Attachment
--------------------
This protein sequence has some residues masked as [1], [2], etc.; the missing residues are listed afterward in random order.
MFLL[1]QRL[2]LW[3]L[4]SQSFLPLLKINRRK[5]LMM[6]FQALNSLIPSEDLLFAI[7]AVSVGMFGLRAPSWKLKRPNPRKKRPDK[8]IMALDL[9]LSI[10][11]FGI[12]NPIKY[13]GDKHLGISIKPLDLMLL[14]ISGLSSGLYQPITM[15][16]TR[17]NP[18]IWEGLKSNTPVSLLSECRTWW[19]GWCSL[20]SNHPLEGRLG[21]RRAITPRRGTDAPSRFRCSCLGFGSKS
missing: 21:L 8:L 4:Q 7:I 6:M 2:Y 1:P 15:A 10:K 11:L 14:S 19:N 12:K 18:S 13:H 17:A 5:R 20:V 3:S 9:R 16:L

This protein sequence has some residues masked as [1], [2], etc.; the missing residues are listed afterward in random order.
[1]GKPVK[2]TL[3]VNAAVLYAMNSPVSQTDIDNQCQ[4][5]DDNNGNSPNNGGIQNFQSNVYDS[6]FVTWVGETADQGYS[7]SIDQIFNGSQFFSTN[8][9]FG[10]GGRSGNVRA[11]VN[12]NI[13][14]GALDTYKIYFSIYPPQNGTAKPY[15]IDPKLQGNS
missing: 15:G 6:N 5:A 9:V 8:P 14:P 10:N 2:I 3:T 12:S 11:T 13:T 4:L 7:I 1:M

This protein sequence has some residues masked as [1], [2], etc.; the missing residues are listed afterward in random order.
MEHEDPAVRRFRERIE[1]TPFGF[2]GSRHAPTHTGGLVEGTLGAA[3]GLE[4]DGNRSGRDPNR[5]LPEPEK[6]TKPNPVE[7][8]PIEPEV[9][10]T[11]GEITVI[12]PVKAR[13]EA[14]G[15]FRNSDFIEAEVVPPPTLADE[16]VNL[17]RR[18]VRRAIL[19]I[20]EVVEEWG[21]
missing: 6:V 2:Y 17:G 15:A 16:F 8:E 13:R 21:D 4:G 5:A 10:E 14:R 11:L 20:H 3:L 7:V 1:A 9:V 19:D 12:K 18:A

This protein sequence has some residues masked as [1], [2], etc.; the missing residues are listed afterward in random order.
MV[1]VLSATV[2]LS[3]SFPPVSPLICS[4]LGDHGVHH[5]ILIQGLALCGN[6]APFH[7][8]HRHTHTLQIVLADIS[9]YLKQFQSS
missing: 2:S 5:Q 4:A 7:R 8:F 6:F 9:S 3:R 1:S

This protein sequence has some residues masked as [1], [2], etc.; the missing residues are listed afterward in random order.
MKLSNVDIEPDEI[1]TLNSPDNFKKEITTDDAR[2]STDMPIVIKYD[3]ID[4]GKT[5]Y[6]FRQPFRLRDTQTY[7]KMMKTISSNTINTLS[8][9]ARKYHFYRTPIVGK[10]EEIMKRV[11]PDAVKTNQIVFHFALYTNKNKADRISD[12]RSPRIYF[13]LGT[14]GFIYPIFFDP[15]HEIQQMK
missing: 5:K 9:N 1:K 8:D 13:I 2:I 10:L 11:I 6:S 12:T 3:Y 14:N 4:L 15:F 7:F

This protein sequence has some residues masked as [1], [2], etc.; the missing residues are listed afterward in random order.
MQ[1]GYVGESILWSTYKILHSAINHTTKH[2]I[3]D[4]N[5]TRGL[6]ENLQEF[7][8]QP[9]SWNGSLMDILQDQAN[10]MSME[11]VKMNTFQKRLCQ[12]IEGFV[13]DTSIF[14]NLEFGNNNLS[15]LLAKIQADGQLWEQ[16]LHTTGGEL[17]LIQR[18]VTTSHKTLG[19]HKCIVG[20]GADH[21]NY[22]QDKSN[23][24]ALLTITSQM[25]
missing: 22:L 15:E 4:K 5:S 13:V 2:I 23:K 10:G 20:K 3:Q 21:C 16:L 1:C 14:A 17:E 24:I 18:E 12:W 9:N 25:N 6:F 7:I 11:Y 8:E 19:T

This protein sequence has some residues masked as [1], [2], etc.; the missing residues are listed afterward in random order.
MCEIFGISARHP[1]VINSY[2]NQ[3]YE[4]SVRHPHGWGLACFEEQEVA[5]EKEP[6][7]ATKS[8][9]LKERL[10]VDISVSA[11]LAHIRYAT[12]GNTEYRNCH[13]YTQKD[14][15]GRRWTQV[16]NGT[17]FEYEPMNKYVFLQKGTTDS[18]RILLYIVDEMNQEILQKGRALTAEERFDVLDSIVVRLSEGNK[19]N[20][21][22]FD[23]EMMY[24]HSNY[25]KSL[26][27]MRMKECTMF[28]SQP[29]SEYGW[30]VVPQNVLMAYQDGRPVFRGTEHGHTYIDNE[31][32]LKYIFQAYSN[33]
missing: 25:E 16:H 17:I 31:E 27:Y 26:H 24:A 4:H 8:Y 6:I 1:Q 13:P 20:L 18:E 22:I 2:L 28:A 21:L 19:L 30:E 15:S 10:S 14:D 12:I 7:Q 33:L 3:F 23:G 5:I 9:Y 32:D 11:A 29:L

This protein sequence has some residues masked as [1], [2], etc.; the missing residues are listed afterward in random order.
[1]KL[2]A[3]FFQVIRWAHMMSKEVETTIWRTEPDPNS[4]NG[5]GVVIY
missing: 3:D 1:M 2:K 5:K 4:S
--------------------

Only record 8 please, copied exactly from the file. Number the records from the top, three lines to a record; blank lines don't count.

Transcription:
This protein sequence has some residues masked as [1], [2], etc.; the missing residues are listed afterward in random order.
[1]KL[2]A[3]FFQVIRWAHMMSKEVETTIWRTEPDPNS[4]NG[5]GVVIY
missing: 3:D 1:M 2:K 5:K 4:S